Cricket is still our national summer game. For all football's mass support, more people follow cricket than you may think. It is timeless and charming, yet still modern and controversial, and it tests character like no other sport. I am passionate about bringing cricket back into state schools because it is a great loss to those who never experience it. I kid you not, a life without exposure to cricket is a life less rich.

MIKE ATHERTON - presenter, Sky Sports

- It's not an Ashes summer but which contests will most excite viewers?

England against Pakistan will always hold our attention because of the uncertainties it brings and the past controversies between the two teams. Both teams have a number of very talented cricketers, and it should be a keenly fought series. Adding extra spice to this summer's contest will be the fact that the tourists will also be pitting their wits against the Australians in a two-Test mini-series here in England. And, of course, we too will be playing a handful of one-day matches against the Aussies, which will no doubt whet the appetite for the Ashes later on this year. I'm sure the Aussies will be gunning for revenge following their disappointments last summer.

- Which players are you most looking forward to watching in action?

Kevin Pietersen is always a great player to watch for his sense of style and attacking play. After a strong World Cup performance in the Caribbean, I'm sure Pietersen will be looking to take that form into the Test arena. And after the injury frustrations of last year's Ashes, he'll be looking forward to getting stuck into a long and challenging summer of Test cricket.

- Which players are the most entertaining to interview?

Not many is the honest answer, although I realise that sounds ridiculous coming from me! That said, Graeme Swann can always be relied upon to break away from the party line and give us a funny or two.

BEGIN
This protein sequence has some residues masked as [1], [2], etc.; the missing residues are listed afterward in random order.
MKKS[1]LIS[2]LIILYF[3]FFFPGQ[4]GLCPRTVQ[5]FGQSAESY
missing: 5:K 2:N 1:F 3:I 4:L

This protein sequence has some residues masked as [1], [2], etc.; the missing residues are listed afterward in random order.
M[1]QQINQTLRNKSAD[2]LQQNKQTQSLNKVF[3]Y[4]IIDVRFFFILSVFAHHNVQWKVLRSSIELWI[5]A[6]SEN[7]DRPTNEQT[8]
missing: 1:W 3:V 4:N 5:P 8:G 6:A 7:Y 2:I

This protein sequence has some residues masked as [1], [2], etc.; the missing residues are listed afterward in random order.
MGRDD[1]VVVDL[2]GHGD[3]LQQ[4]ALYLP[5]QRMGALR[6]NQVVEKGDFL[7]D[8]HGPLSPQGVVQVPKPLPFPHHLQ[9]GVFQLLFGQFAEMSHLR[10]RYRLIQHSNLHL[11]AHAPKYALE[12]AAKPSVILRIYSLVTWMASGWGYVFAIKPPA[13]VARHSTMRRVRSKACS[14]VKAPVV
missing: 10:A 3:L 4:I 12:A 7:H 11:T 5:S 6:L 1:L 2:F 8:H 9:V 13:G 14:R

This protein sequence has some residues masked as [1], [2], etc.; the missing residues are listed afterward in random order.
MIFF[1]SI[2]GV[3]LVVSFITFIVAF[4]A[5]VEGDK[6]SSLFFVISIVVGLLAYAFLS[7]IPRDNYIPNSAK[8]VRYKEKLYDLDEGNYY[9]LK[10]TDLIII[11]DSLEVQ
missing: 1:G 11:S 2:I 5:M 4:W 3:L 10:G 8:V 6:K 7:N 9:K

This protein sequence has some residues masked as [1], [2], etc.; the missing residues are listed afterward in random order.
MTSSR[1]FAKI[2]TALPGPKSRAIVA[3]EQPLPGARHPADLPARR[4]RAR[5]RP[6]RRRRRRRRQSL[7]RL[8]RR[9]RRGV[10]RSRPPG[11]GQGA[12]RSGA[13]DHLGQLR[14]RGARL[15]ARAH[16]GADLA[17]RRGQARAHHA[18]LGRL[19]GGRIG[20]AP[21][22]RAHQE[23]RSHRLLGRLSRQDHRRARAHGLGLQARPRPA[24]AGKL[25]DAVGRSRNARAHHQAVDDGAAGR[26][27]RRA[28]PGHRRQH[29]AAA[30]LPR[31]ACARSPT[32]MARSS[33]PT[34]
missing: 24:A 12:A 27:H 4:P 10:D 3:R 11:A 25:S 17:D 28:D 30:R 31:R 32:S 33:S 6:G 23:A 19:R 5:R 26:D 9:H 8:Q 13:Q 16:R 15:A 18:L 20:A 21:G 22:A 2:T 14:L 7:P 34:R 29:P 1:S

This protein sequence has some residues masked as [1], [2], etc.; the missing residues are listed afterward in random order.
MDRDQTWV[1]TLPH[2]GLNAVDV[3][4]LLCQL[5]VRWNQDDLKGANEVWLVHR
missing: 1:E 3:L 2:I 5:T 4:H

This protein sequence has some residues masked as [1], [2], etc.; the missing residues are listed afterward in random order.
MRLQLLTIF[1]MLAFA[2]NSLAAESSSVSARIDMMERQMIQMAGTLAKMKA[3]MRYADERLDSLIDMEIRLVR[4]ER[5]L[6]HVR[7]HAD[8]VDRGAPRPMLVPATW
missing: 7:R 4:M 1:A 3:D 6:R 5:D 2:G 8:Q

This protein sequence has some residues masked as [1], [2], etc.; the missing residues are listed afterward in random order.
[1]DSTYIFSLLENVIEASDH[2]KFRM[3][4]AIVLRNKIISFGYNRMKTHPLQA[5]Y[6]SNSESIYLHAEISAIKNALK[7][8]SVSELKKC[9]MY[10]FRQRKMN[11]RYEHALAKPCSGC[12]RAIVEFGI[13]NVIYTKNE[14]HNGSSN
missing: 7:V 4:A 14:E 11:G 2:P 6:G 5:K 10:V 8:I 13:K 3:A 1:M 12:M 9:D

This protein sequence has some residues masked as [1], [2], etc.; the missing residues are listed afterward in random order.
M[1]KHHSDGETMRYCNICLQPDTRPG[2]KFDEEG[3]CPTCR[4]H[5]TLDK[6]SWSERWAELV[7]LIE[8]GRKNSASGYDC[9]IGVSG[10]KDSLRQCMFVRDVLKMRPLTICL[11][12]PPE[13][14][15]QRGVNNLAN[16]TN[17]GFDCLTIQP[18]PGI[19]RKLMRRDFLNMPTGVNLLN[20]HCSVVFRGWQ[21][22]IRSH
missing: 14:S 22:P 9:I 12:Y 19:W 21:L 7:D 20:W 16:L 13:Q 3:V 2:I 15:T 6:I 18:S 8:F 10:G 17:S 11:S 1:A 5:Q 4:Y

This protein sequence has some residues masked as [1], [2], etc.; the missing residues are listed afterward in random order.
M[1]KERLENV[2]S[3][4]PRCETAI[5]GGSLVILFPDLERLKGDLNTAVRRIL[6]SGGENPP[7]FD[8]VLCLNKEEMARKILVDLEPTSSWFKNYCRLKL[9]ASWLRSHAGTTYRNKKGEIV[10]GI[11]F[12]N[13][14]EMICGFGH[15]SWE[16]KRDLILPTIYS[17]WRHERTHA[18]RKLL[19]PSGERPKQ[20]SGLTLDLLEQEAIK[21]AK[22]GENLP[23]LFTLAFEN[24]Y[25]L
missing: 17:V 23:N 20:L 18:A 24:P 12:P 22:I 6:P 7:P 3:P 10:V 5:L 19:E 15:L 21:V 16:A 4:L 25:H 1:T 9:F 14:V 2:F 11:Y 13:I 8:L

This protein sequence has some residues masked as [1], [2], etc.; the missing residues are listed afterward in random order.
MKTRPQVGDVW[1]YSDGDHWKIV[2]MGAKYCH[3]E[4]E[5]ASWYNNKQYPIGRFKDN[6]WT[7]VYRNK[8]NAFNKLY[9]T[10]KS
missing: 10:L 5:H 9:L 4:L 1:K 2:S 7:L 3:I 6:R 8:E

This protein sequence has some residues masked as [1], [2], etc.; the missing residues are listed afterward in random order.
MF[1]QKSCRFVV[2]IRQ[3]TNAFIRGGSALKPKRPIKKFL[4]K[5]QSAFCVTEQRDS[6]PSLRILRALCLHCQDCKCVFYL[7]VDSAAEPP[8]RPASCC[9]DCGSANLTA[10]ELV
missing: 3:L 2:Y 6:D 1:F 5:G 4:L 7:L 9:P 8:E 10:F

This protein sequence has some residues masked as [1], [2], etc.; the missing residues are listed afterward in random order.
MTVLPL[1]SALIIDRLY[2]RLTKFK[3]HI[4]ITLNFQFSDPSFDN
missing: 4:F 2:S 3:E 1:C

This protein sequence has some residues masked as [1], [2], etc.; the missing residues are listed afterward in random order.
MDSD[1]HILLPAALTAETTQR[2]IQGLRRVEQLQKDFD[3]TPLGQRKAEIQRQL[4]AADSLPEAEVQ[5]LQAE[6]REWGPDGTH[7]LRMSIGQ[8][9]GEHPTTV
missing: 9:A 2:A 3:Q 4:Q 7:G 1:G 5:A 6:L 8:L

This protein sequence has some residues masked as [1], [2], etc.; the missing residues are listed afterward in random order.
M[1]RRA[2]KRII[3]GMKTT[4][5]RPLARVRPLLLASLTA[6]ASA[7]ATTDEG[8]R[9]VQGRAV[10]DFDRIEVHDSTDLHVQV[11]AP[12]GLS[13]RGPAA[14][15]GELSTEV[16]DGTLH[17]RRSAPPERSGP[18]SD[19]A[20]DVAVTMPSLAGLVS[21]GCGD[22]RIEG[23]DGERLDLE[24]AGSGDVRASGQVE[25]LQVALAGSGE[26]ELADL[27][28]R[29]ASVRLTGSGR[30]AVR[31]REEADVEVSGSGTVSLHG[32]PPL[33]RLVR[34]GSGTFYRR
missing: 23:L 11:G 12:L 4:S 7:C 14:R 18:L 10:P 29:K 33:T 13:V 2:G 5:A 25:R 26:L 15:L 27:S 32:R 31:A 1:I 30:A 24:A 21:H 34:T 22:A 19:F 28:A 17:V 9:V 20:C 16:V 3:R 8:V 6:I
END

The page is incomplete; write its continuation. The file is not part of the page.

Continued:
- How good a substitute for playing the game is your broadcasting role?

Well, nothing beats playing, but it's about the second best thing. Enjoyable, not too stressful and a sense of camaraderie, too. And you can never tire of travelling the world, watching cricket and meeting some very interesting people. It's not a bad life.

- What makes your broadcaster's cricket coverage compelling for viewers?

We cover every single ball of every single England match in glorious high definition. What's more, with Hotspot, Hawkeye, Snicko, Hi-Motion and umpteen cameras, the coverage is more intense and compelling than ever before. Crucially, it is also described by people who have been there and experienced the heat of Test cricket first hand, which gives viewers added insight and analysis. Sky will also soon be making history with the first live 3D TV broadcast of a cricket match in the UK, for the one-dayer between England and Bangladesh on 8 July. I'm sure cricket fans nationwide will be heading to their nearest pub to sample this.

- What are the most special and unique elements of a cricket summer in England?

Test cricket in England has always had immense appeal because of its tradition, history and the still-enthusiastic response of supporters. It is hard to beat a day's Test cricket at Lord's.